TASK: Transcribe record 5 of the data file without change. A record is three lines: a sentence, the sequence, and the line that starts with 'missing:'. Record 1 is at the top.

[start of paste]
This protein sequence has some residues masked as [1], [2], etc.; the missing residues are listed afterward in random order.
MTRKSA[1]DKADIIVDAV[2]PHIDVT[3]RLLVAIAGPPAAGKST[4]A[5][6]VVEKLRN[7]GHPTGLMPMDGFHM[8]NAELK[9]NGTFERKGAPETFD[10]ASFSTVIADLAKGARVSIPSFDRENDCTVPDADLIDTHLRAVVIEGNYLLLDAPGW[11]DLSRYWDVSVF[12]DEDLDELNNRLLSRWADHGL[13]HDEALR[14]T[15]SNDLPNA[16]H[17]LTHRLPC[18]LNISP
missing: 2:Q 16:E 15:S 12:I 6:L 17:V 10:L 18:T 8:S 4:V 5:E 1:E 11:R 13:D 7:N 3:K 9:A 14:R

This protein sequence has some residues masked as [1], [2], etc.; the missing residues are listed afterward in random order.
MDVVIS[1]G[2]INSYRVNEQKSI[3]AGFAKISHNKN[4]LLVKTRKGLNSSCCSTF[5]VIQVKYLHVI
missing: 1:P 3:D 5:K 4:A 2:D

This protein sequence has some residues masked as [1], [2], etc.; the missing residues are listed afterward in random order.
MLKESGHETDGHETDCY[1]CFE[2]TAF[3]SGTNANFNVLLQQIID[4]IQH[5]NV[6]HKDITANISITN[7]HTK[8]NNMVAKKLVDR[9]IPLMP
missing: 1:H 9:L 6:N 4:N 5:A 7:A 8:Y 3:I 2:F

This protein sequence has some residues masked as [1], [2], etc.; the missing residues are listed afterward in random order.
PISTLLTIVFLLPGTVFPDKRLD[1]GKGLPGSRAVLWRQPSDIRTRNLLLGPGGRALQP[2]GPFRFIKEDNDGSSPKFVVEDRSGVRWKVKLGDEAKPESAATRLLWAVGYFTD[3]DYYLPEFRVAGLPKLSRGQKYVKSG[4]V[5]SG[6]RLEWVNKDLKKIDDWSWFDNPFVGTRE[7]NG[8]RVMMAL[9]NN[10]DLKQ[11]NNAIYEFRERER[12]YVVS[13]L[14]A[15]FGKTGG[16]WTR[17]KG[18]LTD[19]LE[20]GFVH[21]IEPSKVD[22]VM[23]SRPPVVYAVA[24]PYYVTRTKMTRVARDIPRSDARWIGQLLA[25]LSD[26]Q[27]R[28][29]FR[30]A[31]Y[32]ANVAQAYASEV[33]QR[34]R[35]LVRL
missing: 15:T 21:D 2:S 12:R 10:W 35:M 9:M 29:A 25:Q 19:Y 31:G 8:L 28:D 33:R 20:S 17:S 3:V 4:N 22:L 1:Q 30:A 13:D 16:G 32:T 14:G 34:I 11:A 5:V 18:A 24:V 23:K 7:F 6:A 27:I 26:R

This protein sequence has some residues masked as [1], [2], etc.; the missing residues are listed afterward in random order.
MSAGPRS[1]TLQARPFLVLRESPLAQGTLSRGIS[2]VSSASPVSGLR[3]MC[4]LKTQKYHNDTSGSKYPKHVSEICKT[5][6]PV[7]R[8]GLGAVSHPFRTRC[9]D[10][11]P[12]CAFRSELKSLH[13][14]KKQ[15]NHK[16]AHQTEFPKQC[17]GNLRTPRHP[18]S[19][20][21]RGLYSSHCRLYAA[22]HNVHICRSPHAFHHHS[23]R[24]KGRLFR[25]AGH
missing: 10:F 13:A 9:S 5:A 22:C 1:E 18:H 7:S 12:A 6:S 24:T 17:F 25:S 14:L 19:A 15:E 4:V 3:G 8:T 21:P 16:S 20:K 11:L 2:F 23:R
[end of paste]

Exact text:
This protein sequence has some residues masked as [1], [2], etc.; the missing residues are listed afterward in random order.
MSAGPRS[1]TLQARPFLVLRESPLAQGTLSRGIS[2]VSSASPVSGLR[3]MC[4]LKTQKYHNDTSGSKYPKHVSEICKT[5][6]PV[7]R[8]GLGAVSHPFRTRC[9]D[10][11]P[12]CAFRSELKSLH[13][14]KKQ[15]NHK[16]AHQTEFPKQC[17]GNLRTPRHP[18]S[19][20][21]RGLYSSHCRLYAA[22]HNVHICRSPHAFHHHS[23]R[24]KGRLFR[25]AGH
missing: 10:F 13:A 9:S 5:A 22:C 1:E 18:H 7:S 12:A 6:S 24:T 17:F 25:S 14:L 19:A 15:E 4:V 3:G 8:T 21:P 16:S 20:K 11:L 2:F 23:R